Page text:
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Why You Should Oppose SOPA, and Let Disney Know

22 Dec

Anybody familiar with the history of the Copyright Term Extension Act (aka the Mickey Mouse Protection Act) should not be surprised that Disney’s supporting SOPA, the very bad no good ready-to-break-the-internet Act on which the US Congress will resume deliberation in January.

You don’t believe that SOPA’s really all that bad? Maybe you’ll listen to Adam Savage of Mythbusters:

These bills aren’t simply unconstitutional, they are anticonstitutional. They would allow for the wholesale elimination of entire websites, domain names, and chunks of the DNS (the underlying structure of the whole Internet), based on nothing more than the “good faith” assertion by a single party that the website is infringing on a copyright of the complainant. The accused doesn’t even have to be aware that the complaint has been made.

Okay, he’s a TV star. Maybe you want something a little less glossy, like perhaps the Stanford Law Review (not usually my go-to site for internet technology discussions, but they distill this one quite nicely):

Directing the remedial power of the courts towards the Internet’s core technical infrastructure in this sledgehammer fashion has impact far beyond intellectual property rights enforcement—it threatens the fundamental principle of interconnectivity that is at the very heart of the Internet. The Internet’s Domain Name System (DNS) is a foundational block upon which the Internet has been built and upon which its continued functioning critically depends; it is among a handful of protocols upon which almost every other protocol, and countless Internet applications, rely to operate smoothly. Court-ordered removal or replacement of entries from the series of interlocking databases that reside in domain name servers and domain name registries around the globe undermines the principle of domain name universality—the principle that all domain name servers, wherever they may be located across the network, will return the same answer when queried with respect to the Internet address of any specific domain name. Much Internet communication, and many of the thousands of protocols and applications that together provide the platform for that communication, are premised on this principle.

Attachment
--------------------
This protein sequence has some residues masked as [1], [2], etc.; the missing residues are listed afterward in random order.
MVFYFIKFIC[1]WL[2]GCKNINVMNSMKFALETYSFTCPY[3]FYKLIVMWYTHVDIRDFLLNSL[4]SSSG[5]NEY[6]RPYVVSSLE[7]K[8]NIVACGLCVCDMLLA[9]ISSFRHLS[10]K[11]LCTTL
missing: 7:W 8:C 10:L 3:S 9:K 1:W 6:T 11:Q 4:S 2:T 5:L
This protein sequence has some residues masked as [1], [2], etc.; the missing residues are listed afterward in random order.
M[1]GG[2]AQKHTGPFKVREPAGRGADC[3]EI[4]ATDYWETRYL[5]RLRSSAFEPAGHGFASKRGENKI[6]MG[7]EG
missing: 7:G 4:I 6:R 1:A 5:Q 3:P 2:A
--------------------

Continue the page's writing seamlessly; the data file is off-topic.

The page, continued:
Or, well, my spouse, who writes on internet security for CIO:

SOPA and the Protect IP Act (PIPA), another piece of legislation, both want to crack down on internet pirating – a goal every bit as laudable as the measures themselves are flawed. The bills would require companies to monitor user content, limiting the use of pictures, video and audio and other media. One problem that is it is pretty much impossible to tell the difference between an ISP interfering with a connection because of a court order and a hacker interfering prior to an attack.

The US House of Representatives lists both ABC and “Disney Publishing Worldwide” as supporters of SOPA. It’s not clear to me how to contact their offices; when I tried the number listed for them on Gizmodo, I had a lovely conversation with a receptionist in upstate New York, after which I was convinced that Disney’s support of SOPA is coming from somewhere other than this small local office. Which, of course, would be consistent with the fact that many other companies on the list are essentially part of Disney (ie, ABC, Marvel, ESPN). So, I’ve directed my comments through the Disney Corporate Citizenship feedback form, and invite you to do the same. Here’s what I wrote:

The US House of Representatives web site tells me that Disney Publishing Worldwide is a supporter of SOPA, HR 3261 (http://judiciary.house.gov/issues/Rouge%20Websites/SOPA%20Supporters.pdf). SOPA poses threats both to the First Amendment, and to the fundamental technical underpinnings of the Internet.

As a regular consumer of many Disney media channels, parks, and products, and as a US citizen and voter, I ask that Disney retract its support of this act.